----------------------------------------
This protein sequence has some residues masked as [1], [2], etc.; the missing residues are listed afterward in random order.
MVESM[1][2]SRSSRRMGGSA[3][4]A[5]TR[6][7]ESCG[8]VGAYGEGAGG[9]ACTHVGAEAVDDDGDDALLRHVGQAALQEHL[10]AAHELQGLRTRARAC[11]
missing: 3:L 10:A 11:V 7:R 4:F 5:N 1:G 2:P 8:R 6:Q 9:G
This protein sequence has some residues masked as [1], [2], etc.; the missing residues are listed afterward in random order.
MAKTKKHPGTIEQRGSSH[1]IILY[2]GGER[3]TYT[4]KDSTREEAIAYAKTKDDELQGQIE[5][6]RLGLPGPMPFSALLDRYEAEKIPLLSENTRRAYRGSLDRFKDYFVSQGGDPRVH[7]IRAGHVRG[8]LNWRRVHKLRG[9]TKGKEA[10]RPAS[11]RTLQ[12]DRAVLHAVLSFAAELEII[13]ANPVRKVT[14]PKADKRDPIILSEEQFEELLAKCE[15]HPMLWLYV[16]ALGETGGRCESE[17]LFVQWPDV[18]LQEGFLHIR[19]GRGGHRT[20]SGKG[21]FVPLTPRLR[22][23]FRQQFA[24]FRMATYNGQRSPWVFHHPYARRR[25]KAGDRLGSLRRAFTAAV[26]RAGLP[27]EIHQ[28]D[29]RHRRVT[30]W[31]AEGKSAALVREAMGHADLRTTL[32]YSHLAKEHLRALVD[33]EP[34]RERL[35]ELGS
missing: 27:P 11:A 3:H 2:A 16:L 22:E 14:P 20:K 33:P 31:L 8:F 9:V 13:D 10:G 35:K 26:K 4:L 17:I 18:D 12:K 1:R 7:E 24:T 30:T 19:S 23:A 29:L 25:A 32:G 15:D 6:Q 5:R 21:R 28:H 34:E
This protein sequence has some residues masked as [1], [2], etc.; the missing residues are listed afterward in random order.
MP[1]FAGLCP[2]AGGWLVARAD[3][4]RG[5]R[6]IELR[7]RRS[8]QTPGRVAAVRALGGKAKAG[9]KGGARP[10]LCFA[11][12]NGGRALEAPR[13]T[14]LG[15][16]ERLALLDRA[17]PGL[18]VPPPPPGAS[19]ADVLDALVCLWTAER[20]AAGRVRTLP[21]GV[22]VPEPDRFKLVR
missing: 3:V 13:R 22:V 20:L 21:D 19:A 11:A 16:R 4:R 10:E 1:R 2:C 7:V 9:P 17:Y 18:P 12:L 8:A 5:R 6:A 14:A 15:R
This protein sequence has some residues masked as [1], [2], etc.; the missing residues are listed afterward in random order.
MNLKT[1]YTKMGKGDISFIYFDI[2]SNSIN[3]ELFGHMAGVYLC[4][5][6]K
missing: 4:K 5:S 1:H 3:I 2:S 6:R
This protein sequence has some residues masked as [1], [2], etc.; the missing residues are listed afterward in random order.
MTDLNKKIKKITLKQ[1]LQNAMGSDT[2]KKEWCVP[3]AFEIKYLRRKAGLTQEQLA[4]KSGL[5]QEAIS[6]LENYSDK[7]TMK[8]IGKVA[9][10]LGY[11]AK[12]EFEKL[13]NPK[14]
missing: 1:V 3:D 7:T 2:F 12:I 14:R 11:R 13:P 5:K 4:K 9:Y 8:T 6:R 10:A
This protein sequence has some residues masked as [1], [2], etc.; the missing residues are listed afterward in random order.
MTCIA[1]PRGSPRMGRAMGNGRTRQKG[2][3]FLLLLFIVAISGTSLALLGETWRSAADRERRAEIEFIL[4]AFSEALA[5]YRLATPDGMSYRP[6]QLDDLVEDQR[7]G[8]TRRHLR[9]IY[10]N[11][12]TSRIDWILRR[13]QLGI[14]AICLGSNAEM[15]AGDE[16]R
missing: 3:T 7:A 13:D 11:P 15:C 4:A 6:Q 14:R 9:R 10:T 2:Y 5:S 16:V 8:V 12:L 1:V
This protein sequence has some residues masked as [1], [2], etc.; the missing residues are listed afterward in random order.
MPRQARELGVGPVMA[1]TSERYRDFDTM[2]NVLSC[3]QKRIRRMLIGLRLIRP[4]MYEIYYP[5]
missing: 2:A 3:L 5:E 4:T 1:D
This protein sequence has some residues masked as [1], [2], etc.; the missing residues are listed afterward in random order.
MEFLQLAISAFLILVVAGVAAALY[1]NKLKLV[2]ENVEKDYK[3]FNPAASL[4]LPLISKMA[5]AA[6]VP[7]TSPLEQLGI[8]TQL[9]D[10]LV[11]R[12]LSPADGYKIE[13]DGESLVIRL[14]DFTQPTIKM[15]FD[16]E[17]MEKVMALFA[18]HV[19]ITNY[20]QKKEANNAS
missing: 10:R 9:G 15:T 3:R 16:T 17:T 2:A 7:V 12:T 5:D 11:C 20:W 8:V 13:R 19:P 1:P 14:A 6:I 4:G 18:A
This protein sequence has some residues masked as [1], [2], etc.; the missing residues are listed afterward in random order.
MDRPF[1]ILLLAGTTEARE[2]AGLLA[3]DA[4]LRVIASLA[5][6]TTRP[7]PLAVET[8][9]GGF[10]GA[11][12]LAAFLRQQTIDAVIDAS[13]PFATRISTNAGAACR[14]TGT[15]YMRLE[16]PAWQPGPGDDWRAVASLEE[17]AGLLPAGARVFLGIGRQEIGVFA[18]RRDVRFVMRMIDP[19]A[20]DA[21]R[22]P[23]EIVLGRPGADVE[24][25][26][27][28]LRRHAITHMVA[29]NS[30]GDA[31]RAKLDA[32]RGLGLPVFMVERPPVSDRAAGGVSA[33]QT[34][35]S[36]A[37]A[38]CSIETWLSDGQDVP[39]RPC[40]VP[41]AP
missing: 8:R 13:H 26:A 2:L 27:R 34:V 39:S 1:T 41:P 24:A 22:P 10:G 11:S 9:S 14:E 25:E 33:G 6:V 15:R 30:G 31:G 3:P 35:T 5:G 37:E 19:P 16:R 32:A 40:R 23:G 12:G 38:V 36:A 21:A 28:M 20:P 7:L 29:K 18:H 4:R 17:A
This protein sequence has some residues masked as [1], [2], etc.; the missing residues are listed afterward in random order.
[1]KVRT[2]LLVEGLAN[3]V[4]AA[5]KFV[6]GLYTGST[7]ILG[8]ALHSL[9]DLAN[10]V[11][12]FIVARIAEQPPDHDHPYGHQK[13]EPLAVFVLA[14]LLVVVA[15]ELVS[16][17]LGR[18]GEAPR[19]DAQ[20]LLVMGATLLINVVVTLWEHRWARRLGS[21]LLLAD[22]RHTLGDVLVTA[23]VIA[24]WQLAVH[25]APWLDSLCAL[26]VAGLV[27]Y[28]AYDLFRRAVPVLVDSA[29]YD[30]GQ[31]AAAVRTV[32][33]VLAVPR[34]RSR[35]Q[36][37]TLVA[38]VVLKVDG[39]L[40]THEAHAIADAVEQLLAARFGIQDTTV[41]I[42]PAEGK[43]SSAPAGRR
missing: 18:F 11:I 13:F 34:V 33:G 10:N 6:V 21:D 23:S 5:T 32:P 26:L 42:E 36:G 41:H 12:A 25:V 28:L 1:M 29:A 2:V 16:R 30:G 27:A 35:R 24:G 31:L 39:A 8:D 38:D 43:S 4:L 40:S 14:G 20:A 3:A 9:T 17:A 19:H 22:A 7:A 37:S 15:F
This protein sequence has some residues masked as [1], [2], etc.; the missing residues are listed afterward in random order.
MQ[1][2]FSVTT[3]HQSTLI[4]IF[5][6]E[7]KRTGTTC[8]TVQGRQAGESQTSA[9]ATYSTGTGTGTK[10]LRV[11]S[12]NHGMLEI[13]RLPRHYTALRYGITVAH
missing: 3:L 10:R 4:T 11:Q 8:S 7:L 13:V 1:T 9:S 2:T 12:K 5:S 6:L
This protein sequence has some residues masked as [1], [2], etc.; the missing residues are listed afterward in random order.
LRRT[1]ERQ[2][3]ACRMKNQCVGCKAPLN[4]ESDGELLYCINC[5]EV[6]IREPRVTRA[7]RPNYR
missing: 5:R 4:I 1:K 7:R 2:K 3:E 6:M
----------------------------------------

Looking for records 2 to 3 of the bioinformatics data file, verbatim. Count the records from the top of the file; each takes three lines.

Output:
This protein sequence has some residues masked as [1], [2], etc.; the missing residues are listed afterward in random order.
MAKTKKHPGTIEQRGSSH[1]IILY[2]GGER[3]TYT[4]KDSTREEAIAYAKTKDDELQGQIE[5][6]RLGLPGPMPFSALLDRYEAEKIPLLSENTRRAYRGSLDRFKDYFVSQGGDPRVH[7]IRAGHVRG[8]LNWRRVHKLRG[9]TKGKEA[10]RPAS[11]RTLQ[12]DRAVLHAVLSFAAELEII[13]ANPVRKVT[14]PKADKRDPIILSEEQFEELLAKCE[15]HPMLWLYV[16]ALGETGGRCESE[17]LFVQWPDV[18]LQEGFLHIR[19]GRGGHRT[20]SGKG[21]FVPLTPRLR[22][23]FRQQFA[24]FRMATYNGQRSPWVFHHPYARRR[25]KAGDRLGSLRRAFTAAV[26]RAGLP[27]EIHQ[28]D[29]RHRRVT[30]W[31]AEGKSAALVREAMGHADLRTTL[32]YSHLAKEHLRALVD[33]EP[34]RERL[35]ELGS
missing: 27:P 11:A 3:H 2:A 16:L 22:E 14:P 20:K 33:P 31:L 8:F 9:V 13:D 10:G 35:K 26:K 4:L 17:I 18:D 12:K 1:R 7:E 24:T 30:T 19:S 23:A 29:L 25:A 32:G 15:D 6:Q 5:R 21:R 28:H 34:E
This protein sequence has some residues masked as [1], [2], etc.; the missing residues are listed afterward in random order.
MP[1]FAGLCP[2]AGGWLVARAD[3][4]RG[5]R[6]IELR[7]RRS[8]QTPGRVAAVRALGGKAKAG[9]KGGARP[10]LCFA[11][12]NGGRALEAPR[13]T[14]LG[15][16]ERLALLDRA[17]PGL[18]VPPPPPGAS[19]ADVLDALVCLWTAER[20]AAGRVRTLP[21]GV[22]VPEPDRFKLVR
missing: 3:V 13:R 22:V 20:L 21:D 19:A 11:A 16:R 4:R 10:E 1:R 2:C 7:V 9:P 17:Y 18:P 12:L 8:A 5:R 6:A 14:A 15:R